The zoo was surprisingly crowded... with pregnant women and new babies! What in the world is going on here?? There was one woman who must have been eight or nine months pregnant that was driving me insane. We saw her everywhere we went and every time I saw her she was smoking. I know some women have a very difficult time quitting during pregnancy, but for goodness sake at least CUT BACK!
We didn't do a full tour of the zoo, mostly Jamie wanted to see the meerkats. "I love the meerkats!" he told us all the way there. He got irritated when we started to pause at the elephants because they were very close tot he fence, the closest we have ever observed. He did linger at the penguins for a few minutes and a new play place they set up. When we arrived at the meerkat enclosure, we found two baby meerkats nursing. They were just six weeks old and really precious. Everyone crowded around to see the little darlings. Once Jamie had his fill of the meerkats we went to grab him a snack to tide him over until dinner. We picked up a drink and got him a corn dog. After he ate he asked to see the gorilla's.
We came to Chimp Village first. Chimps are one of my favorite animals to observe, especially when they are playful. The addition of a baby Chimp last summer has made observing the Chimps even more entertaining. Having a zoo membership means that we visited a lot during the summer, and we've been watching little George, the baby chimp grow. He had grown a lot since the last time we visited. He is so adorable! We watched him play with his mother and another female. They flipped him and turned him gently, like a mother teaching her child gymnastics. Jamie and I marveled at the new baby briefly, but the Gorilla's were foremost on Jamie's mind, so we didn't linger long.
The gorilla's are a group of animals that either totally disappoint by keeping their backs to you or they put on a show. There doesn't seem to be any in between for them. They didn't disappoint this weekend. As Jamie and two little girls pressed their faces against the glass, trying hard to see a gorilla that was almost out of sight and facing away from them, the gorilla turned around and headed into the room. The kids got excited and started waving at him. He came straight up to the glass, straight up to Jamie and stood there looking at Jamie. "He's looking at me, Mommy!" I couldn't believe he came right up to Jamie. The two of them, eye to eye, separated only by a sheet of glass. I wondered what the gorilla was thinking. I'm guessing something along the lines of, "You guys are weird."
We managed to leave the zoo at the same time as my pregnant nemesis. No matter how much I tried to avoid her, she just always seemed to be around. As we started the van she walked in front of us, smoking her millionth cigarette. I fumed a little as we left the parking lot but quickly cheered up and continued to enjoy my family time. We ran to Target and got Jamie a few pairs of shorts, then we ran and grabbed a bite to eat. Jamie insisted he wanted steak so we went to the Outback. Matthew and I ordered a Bloomin' Onion and House side salads for dinner and we ordered Jamie a Joey sirloin. He was happy.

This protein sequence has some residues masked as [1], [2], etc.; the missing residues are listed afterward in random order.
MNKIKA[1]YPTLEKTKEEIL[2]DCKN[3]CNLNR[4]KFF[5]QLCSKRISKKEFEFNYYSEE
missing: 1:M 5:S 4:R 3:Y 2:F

There was one thing we wanted to do that we couldn't with Jamie, so we called my mother-in-law and asked her if she could watch Jamie for a few minutes. We ran to the dollar store and Walmart to pick up some items for Easter. We saw lots more pregnant women and brand new babies. Matthew and I discussed the reasons for more spring babies on the way back to get Jamie. Surprisingly, besides both agreeing that we wished we could have more children, neither of us became melancholy. I remember what it was like before I had Jamie. A day like this would have reduced me to a blubbering mess. I yearn for more, but I have some sense of peace now that I didn't have before. Seeing multitudes of pregnant bellies and brand new little people might cause a ping of jealousy and a thought of what might be, but it doesn't control my happiness anymore. I had a great day.
We got back to my mother-in-law's house and gathered up all the kids, we rented Twilight. The girls had really wanted to see it. I had some misgivings about it. I knew it was a popular vampire movie and was afraid that it would be really scary and gory for the kids, but was pleasantly surprised that they left scenes of carnage mostly up to the imagination. Jamie didn't watch it. We sent him on to bed. After the movie was over our living room looked like a popcorn tornado hit. I cleaned up and shooed the girls off to bed. Matthew and I stayed up a little longer and laid on the couch together watching TV. We had started out the day with nothing really planned, but we ended up having a pretty exciting day. The only downside to a spontantious day is that you don't know you need a camera.
Saturday, March 21, 2009
Thursday, March 19, 2009
When I was at Walmart about a month ago they had a few of Hasbro's Noodleboro games on sale. We've been playing Noodleboro Fun Park all afternoon. It really is a lot of fun. I can't believe I got this game for a mere $3.50!
This is a sharing game. There are four carnival activities. You roll a big di to select which one you will play. When you are able to accomplish the activity you win a prize. The point is to get as many prizes as you can so when you get duplicate prizes you can share them and earn stars. This is really an "everybody is a winner" kind of game.